November 15, 2011 in Uncategorized
After wheat emerges, it is a good idea to go back to the field and perform a stand evaluation. In the fall, count the number of plants per square foot to determine if the field is still at 100% yield potential. Below are a couple methods to taking stand counts on wheat and what to look for:
After the wheat has emerged, make a stand count to determine if your target population was achieved and if the final stand is acceptable for maximum yield potential. Make fall stand counts one to two weeks after emergence. Make spring stand counts before greenup of the plants occurs to determine if winter damage has reduced the initial plant population obtained in the fall. Count only whole plants, not tillers. Fields with stand counts below 15 plants per square foot have less than 75 percent yield potential (Table 3-4) and probably should not be kept but used instead for planting corn or soybeans. If stand counts are adequate to keep but somewhat reduced from optimum, consider an early nitrogen application.
To determine the number of plants per square foot:
1. Use a yardstick, or cut a dowel rod to a 3-foot length.
2. Place the measuring stick next to an average-looking row, and count all plants in the 3-foot length of the row. Record the number.
3. Repeat the counting process in at least five other locations well spaced around the field. Record all numbers.
4. Average all of the stand counts from the field.
5. Calculate plants per square foot with the following equation: plant number = (average plant count * 4) / row width in inches
Table 3-4. Wheat yield potential based on plants per square foot.
|Final Stand (%)||Plants/sq ft||Plants/sq yard||Potential yield* (%).|
|*This provides an estimate of the relationship of wheat stand to yield potential and is only a guide. Many factors (plant vigor, weather, disease, fertility management, planting date, and variety) influence how a wheat stand ultimately responds to achieve its final yield potential.|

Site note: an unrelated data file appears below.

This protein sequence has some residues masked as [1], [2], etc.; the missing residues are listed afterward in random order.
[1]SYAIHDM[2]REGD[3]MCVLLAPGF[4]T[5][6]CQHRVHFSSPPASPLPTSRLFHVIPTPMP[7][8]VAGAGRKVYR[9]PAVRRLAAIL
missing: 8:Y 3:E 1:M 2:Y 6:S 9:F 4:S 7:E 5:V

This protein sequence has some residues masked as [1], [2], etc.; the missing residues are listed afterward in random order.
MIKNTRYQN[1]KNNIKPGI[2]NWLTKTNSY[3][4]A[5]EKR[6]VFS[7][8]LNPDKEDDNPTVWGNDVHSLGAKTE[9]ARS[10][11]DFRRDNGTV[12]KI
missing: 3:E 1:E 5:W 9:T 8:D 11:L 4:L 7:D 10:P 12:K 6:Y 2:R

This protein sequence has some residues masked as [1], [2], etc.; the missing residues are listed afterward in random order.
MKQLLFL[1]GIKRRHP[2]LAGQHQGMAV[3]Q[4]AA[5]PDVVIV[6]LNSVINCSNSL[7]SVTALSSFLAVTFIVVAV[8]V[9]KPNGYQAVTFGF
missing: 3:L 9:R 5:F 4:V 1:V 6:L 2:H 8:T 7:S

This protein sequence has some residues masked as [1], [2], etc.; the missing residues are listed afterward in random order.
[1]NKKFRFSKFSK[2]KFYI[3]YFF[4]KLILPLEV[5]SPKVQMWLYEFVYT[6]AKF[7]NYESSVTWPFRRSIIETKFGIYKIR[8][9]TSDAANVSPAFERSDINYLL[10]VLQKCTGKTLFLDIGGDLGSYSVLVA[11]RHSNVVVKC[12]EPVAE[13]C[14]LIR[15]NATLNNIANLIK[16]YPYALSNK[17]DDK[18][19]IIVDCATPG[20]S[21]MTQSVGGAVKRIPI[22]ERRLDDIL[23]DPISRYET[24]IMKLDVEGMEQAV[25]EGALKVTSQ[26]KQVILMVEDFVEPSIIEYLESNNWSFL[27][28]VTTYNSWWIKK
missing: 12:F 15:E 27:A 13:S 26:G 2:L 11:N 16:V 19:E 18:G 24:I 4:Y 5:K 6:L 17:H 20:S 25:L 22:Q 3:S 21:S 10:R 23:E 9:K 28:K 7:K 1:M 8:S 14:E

A second method to counting stands is to determine the length of row needed to equal one square foot (Table 3-5). Mark the needed length on a dowel rod or stick and then count the plants in a row.
Table 3-5. Length of row needed for 1 square foot.
|Row Width (in)||Row Length for 1 sq ft|
Tiller and Head Counts:
Taking a tiller count which includes main shoot and tillers at Feekes 3 (roughly Zadoks 22 through 26) is the first step in all fields for determining nitrogen needs in late winter or early spring. To determine tiller numbers, count all stems with three or more leaves. Tiller counts below 70 per square foot indicate the need for nitrogen at Feekes 3. At recommended populations, many plants will have only three to four stems (main shoot plus two to three tillers, Zadoks 22 or 23). Thus, 70 to 100-plus tillers (stems) per square foot at Feekes 3 are considered adequate.
Head counts can be taken late in the season after heads have fully emerged (Feekes 10.5, Zadoks 58 or later) to help estimate yield potential. An ideal count for maximum yields is 60 to 70 heads per square foot (540 to 630 per square yard) with 35 kernels per head and 16 to 18 spikelets per head. For adequate yields, 55 heads per square foot (500 per square yard) are needed. If the number of heads per square foot is too high (90 to 100), severe lodging can occur and seeding rates were probably too high. Use the same procedure to count tillers or heads as outlined above for plant populations.
Lee, Chad, James Herbek, David Van Sanford, and William Bruening. 2009. A Comprehensive Guide to Wheat Management in Kentucky. Kentucky Cooperative Extension Pub ID-125. Online. http://www.uky.edu/Ag/GrainCrops/ID125Section3.html#3